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Tweens and Cell Phones: Talk About Out-of-Control

The other day I’m in the neighborhood bakery—just looking, of course—and I notice several leftover Valentine’s Day cookies marked half price. The heart shaped treats are decorated “Be Mine” and “Cutie” in pink and white icing, but one stands out from all the others. This rejected cookie has red icing drizzled with the words “Text Me.” Seems innocent enough, but I’m actually sad about the reflection this rejected cookie has on our society. Are today’s teen falling apart just like the stale cookie next to the cherry stolen? Disheartened, I leave the pastry shop with a Styrofoam cup of coffee and a piece of glazed donut from the sample plate.

Cell phones (and donuts). We can’t live with them; we can’t live without them, and our tweens and teens are no exception. According to a study titled, “Teenagers: A Generation Unplugged,” four out of five teens—that’s 17 million—carry a wireless device, which is a 40 percent increase since 2004.

The problem is that every youngster, as early as elementary school, feels entitled to a cell phone nowadays. Raising kids is difficult enough without having to worry about the overuse and abuse of cell phones, not to mention the electromagnetic radiation they emit.

Granted cell phones come in handy for safety reasons, such as when my daughter hangs out at the mall with friends. The question we need to ask ourselves is: Are they responsible and mature enough to use the device in a safe way?

When my daughter Sari turned 12, all she wanted for her birthday was a cell phone. And a new pair of Uggs, but that’s beside the point.
Sari: “All my friends have a phone, so why can’t I?”
Me: “If your friends jump off a cliff does that mean you’ll jump too?”
Sari: “Huh?”

That argument seemed to work better when my own parents used it on me, then again so did “Eat everything one your plate. Children are starving in China.”

So my husband Scott and I cave in, and we make a deal with her. We compose a contract that spells out the rules and consequences for using a cell phone. If the written agreement is broken, she loses her cell phone for a certain amount of time. By the way, these types of contracts, which apply to driving a car as well, can be easily downloaded from the Internet, but that’s our little secret. Tell your child you came up with the idea yourself. Here’s an example:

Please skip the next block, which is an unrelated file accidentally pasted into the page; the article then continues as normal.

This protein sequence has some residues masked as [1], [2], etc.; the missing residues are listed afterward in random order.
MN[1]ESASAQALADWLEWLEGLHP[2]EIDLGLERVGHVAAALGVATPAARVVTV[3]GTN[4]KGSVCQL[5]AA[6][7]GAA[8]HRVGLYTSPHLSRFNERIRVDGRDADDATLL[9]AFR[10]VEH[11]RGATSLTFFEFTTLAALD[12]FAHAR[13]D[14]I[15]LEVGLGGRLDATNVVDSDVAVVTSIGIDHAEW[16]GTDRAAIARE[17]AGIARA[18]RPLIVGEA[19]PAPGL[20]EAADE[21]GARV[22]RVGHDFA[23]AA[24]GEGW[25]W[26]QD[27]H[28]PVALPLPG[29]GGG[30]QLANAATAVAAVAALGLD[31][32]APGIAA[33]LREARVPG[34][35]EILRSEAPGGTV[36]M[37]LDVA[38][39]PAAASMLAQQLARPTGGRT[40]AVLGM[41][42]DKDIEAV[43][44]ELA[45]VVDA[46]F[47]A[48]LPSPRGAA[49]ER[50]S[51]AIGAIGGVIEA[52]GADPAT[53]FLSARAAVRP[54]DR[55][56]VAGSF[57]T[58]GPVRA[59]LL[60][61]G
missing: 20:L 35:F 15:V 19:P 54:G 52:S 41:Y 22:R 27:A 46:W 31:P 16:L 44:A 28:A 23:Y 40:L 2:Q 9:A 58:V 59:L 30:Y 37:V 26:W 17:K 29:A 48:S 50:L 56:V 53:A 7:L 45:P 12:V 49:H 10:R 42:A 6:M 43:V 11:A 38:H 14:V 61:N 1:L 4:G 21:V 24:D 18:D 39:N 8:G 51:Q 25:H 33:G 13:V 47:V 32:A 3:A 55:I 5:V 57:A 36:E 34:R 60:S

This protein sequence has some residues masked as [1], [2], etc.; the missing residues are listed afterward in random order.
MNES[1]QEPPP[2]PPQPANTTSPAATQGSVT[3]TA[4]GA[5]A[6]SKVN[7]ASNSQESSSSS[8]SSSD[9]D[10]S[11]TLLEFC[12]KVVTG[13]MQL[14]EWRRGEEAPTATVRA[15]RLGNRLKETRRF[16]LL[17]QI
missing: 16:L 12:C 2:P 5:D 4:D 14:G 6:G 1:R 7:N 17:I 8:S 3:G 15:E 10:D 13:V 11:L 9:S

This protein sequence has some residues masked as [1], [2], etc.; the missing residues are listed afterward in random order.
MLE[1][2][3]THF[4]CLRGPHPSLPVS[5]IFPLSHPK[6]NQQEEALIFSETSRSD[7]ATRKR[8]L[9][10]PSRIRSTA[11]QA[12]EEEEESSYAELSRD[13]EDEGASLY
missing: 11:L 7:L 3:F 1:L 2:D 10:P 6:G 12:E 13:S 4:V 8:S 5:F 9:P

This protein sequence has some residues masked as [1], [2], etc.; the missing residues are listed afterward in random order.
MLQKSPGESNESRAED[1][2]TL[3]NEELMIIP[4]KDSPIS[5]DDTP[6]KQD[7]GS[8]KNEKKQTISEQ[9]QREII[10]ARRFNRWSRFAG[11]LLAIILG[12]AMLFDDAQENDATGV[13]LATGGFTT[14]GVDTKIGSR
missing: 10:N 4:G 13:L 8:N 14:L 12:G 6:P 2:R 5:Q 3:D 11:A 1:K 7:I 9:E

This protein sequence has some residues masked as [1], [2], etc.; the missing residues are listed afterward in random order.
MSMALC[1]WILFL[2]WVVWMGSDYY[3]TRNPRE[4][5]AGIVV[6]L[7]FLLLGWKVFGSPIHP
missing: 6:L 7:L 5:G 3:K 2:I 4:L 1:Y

Cell Phone Contract Between Parent and Tween
I know that having a cell phone is a privilege. I respect that my parents love me and want to keep me safe. My parents respect that I’m becoming a young adult and want the privilege of having a cell phone. With that in mind, we agree:

I will not go over the number of minutes, text message, etc. (unless our plan is unlimited—woo hoo!) or consequently I’m grounded for a week, and I have to wear whatever outfits to school my mom picks out.

I know that I’m required to contribute to the cost of my cell phone. My contribution is the amount of dollar bills that I negligently leave in my jean pockets, and my mom finds later in the washing machine.

My cell phone must be turned off at bedtime or else I will make everyone in the house really mad when they awake at 6 a.m. to the ringtone of Lada Gaga’s “Poker Face.”

I agree that if I’m unable to keep up with my responsibilities, such as feed the dog, empty waste baskets, and turn in my homework on time, the use of my cell phone can be taken away from me, and I’ll be forced to do laundry, make dinner, vacuum the steps, clean toilets, and run errands with my mom on weekends.

I will not use my cell phone to take pictures of nudity, violence or other inappropriate activities that will wind up on Facebook and ruin my reputation and any chance I have of getting into the National Honor Society or a decent college.

I will not use my cell phone to call anyone for malicious purposes, such as bullying, pranking, or ordering Domino’s pizza.

I will not use my cell phone while driving, especially when I don’t have my driver’s license yet.

I will limit the amount of people who have my cell phone number to less than the quantity of my Facebook friends.

I will limit the amount of time I’m on the phone to six hours a day, which means I need to talk and text fast. I will not use my phone while I’m sleeping and dreaming about phone accessories.

I will turn off my phone during school hours or eat lunch in the principal’s office for the rest of school year.

I will practice proper cell phone etiquette, such as turn the phone to vibrate during movies and high holiday services, not bring my cell phone to the family dinner table, and not text my friends when they are sitting next to me on the couch.

I understand that I’m responsible for knowing where my phone is, unlike my mom who loses her phone and car keys at least three times a day.

Signed ______________________________ (Tween)

Signed ______________________________ (Parents)

Date ______________________________